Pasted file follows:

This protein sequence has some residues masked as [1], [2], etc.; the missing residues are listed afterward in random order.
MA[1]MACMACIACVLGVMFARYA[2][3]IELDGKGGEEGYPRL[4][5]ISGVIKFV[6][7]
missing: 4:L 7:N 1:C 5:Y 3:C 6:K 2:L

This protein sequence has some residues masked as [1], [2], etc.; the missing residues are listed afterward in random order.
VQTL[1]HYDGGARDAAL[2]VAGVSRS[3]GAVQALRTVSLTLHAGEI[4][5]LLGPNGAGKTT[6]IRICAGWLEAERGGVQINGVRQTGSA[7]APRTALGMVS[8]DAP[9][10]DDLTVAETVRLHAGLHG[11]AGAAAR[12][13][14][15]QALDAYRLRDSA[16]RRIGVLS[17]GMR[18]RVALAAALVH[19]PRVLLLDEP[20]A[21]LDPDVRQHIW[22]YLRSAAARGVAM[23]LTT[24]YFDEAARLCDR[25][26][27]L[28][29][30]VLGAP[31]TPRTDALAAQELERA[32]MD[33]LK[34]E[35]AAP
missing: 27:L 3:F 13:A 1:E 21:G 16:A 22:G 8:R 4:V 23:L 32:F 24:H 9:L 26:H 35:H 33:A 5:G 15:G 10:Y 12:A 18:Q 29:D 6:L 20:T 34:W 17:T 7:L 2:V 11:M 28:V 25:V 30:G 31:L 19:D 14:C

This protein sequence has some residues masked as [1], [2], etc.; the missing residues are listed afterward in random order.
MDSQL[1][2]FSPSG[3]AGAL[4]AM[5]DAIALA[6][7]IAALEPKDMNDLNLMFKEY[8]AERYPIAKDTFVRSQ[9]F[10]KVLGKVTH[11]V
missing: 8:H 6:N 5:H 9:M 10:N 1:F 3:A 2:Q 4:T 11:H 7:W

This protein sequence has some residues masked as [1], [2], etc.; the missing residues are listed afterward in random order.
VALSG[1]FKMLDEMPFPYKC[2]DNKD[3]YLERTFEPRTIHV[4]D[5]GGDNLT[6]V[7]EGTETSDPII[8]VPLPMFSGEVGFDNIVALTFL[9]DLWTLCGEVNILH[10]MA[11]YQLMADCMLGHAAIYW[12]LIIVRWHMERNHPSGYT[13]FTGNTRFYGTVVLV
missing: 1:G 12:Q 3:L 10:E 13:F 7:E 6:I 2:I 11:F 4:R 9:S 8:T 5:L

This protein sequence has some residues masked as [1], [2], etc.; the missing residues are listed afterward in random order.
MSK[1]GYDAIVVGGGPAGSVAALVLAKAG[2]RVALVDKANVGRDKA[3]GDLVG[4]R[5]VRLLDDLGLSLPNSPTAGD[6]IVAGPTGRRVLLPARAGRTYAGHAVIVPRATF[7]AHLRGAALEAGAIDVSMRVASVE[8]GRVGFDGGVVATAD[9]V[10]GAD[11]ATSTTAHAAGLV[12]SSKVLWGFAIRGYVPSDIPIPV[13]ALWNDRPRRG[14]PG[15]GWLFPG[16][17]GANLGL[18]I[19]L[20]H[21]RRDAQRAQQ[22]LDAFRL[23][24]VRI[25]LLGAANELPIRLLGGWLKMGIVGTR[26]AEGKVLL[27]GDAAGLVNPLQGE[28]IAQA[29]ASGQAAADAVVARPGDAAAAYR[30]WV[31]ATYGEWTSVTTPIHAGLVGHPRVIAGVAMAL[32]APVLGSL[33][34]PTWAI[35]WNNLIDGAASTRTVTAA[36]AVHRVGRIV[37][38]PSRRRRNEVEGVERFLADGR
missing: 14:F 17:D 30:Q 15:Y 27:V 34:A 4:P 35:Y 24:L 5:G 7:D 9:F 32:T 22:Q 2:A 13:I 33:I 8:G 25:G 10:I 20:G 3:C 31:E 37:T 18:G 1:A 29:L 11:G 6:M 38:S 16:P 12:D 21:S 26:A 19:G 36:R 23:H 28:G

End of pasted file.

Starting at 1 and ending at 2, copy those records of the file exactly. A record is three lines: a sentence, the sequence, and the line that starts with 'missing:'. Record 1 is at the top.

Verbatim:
This protein sequence has some residues masked as [1], [2], etc.; the missing residues are listed afterward in random order.
MA[1]MACMACIACVLGVMFARYA[2][3]IELDGKGGEEGYPRL[4][5]ISGVIKFV[6][7]
missing: 4:L 7:N 1:C 5:Y 3:C 6:K 2:L

This protein sequence has some residues masked as [1], [2], etc.; the missing residues are listed afterward in random order.
VQTL[1]HYDGGARDAAL[2]VAGVSRS[3]GAVQALRTVSLTLHAGEI[4][5]LLGPNGAGKTT[6]IRICAGWLEAERGGVQINGVRQTGSA[7]APRTALGMVS[8]DAP[9][10]DDLTVAETVRLHAGLHG[11]AGAAAR[12][13][14][15]QALDAYRLRDSA[16]RRIGVLS[17]GMR[18]RVALAAALVH[19]PRVLLLDEP[20]A[21]LDPDVRQHIW[22]YLRSAAARGVAM[23]LTT[24]YFDEAARLCDR[25][26][27]L[28][29][30]VLGAP[31]TPRTDALAAQELERA[32]MD[33]LK[34]E[35]AAP
missing: 27:L 3:F 13:A 1:E 21:G 16:A 22:G 8:R 4:V 23:L 32:F 24:H 9:L 26:H 35:H 33:A 5:G 15:G 10:Y 12:A 18:Q 29:D 6:L 20:T 34:W 17:T 7:L 2:V 11:M 28:V 25:V 30:G 31:L 19:D 14:C